Why is Classics relevant today?
Paulina Sienniak (Year 12) takes a look at why classics is more relevant than some may think.
Classics is a dying subject with fewer and fewer people studying either a classical language or classical civilisation at GCSE or A level. This is often because students believe that the subject has no relevance to their everyday life, since everything they study is a least a thousand years old. But all they have to do is look around them and they will see the huge influence that the Ancient Greeks and Romans have had on their everyday lives. From neo-classical architecture, the languages we speak, and the clothes we wear, to something much bigger such as religion or culture, there has been a huge level of input from Ancient Civilisations. So why is classics relevant today?
It is because the civilisations studied have helped shape the world we live in today; we need to learn more about ancient societies in order to appreciate the things they have given us.
Firstly, what would have happened if the Greeks had not won the Persian wars in the 5th Century BC? The world would have taken a very different course in every single aspect of life. At this point in time democracy was beginning to develop; the dramatic arts were transforming into something that we recognise today; philosophical thought was also growing; Athens was a booming city state and cultural centre. The Persian Empire, despite being a culture with its own particular beauty, could not have been more different from the one in Athens. Had Xerxes succeeded in taking control of Greece it is possible that all of the developments the Athenians had started would never have continued, and the life we lead today would be extraordinarily different. When people are asked what is one of the most significant events in our history, many people will say the First or Second World Wars, but had the Greeks not won the Persian wars our society would be more Eastern, our religion may have developed into Islam, our language wouldn't be the same, and our political system would be exceedingly altered.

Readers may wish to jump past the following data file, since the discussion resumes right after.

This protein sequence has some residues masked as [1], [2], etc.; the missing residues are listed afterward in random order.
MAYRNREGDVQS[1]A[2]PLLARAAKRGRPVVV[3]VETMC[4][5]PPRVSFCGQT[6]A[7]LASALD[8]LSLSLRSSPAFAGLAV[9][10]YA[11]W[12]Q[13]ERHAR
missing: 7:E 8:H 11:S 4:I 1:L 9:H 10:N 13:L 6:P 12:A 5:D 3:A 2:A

We need to learn more about ancient societies in order to appreciate the things they have given us.
The literature that the Greeks and Romans have bestowed upon us has been so incredibly influential and useful to the study of language, literature and history alike. To quote Queen’s infamous song ‘Another One Bites The Dust’, which is also a term that is familiar to us, few people know that the idiom derives from Homer’s Iliad, in which dying men ‘bite the dust’. The three epic poems not only tell us about heroes, battles, and myths, but they also offer a commentary on society, everyday customs and religion. Not only are these texts incredibly useful, they are also hugely exciting and entertaining to read, no matter what a person is interested in. Other influential books such as Herodotus’ ‘Histories’, Thucydides’ ‘History of the Peloponnesian War’ or Livy’s ‘History of Rome’ start the writing of the history of the world, further deepening our knowledge of ourselves. Yet, without the study of classics these texts may have been overlooked, and the way history is written would be completely unfamiliar.
Everyone should read – or watch – a Greek tragedy or comedy, as they present the reader – or audience – with not only a huge sense of emotion, but also provide messages about how human beings should live and behave. Sculpture, art and architecture further show us the beauty and magic of the ancient world. The philosophies that emanated in the classical period have also influenced Christianity, further sculpting the world around us. Maths and science, too, have been influenced by prominent figures from the classical civilisations.
The possibilities to connect with the classical world are endless.
This is why classics is relevant today, as it is a subject that has such an impact on all of our lives and can teach us so much about ourselves as people - as members of society, and as humankind.